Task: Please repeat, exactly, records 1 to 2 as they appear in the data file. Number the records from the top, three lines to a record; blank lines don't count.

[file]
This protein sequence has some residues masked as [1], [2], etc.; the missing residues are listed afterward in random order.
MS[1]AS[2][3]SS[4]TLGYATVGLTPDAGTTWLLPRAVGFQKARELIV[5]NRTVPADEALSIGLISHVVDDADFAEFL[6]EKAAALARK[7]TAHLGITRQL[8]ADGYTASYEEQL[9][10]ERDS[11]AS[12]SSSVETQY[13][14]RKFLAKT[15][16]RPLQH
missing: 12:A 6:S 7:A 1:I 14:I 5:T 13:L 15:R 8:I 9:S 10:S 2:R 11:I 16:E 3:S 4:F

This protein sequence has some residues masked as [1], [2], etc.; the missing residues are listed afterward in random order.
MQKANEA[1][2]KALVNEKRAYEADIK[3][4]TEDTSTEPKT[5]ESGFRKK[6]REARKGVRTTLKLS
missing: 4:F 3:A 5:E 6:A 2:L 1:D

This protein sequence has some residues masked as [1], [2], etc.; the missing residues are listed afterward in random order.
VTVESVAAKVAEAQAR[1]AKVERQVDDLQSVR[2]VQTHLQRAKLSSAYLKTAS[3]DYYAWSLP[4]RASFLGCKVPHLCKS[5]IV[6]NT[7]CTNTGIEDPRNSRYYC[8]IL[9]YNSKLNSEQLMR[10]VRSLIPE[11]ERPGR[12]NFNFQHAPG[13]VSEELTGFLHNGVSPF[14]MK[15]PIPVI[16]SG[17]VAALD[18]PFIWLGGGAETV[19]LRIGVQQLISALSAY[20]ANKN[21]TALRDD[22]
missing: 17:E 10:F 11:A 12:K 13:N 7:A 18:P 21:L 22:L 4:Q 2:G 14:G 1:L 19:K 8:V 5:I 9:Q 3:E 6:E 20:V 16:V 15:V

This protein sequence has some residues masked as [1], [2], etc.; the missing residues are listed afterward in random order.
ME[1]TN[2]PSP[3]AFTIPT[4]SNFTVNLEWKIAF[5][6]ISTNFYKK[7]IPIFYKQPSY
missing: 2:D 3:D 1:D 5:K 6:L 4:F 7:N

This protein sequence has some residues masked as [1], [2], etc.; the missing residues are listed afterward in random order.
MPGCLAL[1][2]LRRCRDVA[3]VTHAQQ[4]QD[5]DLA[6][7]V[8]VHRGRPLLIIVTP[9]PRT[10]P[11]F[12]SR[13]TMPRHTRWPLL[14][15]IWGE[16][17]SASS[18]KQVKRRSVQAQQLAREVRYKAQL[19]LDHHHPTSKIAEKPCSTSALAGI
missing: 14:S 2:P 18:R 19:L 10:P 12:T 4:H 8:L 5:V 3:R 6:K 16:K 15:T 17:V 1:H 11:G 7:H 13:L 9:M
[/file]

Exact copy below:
This protein sequence has some residues masked as [1], [2], etc.; the missing residues are listed afterward in random order.
MS[1]AS[2][3]SS[4]TLGYATVGLTPDAGTTWLLPRAVGFQKARELIV[5]NRTVPADEALSIGLISHVVDDADFAEFL[6]EKAAALARK[7]TAHLGITRQL[8]ADGYTASYEEQL[9][10]ERDS[11]AS[12]SSSVETQY[13][14]RKFLAKT[15][16]RPLQH
missing: 12:A 6:S 7:A 1:I 14:I 5:T 13:L 15:R 8:I 9:S 10:S 2:R 11:I 16:E 3:S 4:F

This protein sequence has some residues masked as [1], [2], etc.; the missing residues are listed afterward in random order.
MQKANEA[1][2]KALVNEKRAYEADIK[3][4]TEDTSTEPKT[5]ESGFRKK[6]REARKGVRTTLKLS
missing: 4:F 3:A 5:E 6:A 2:L 1:D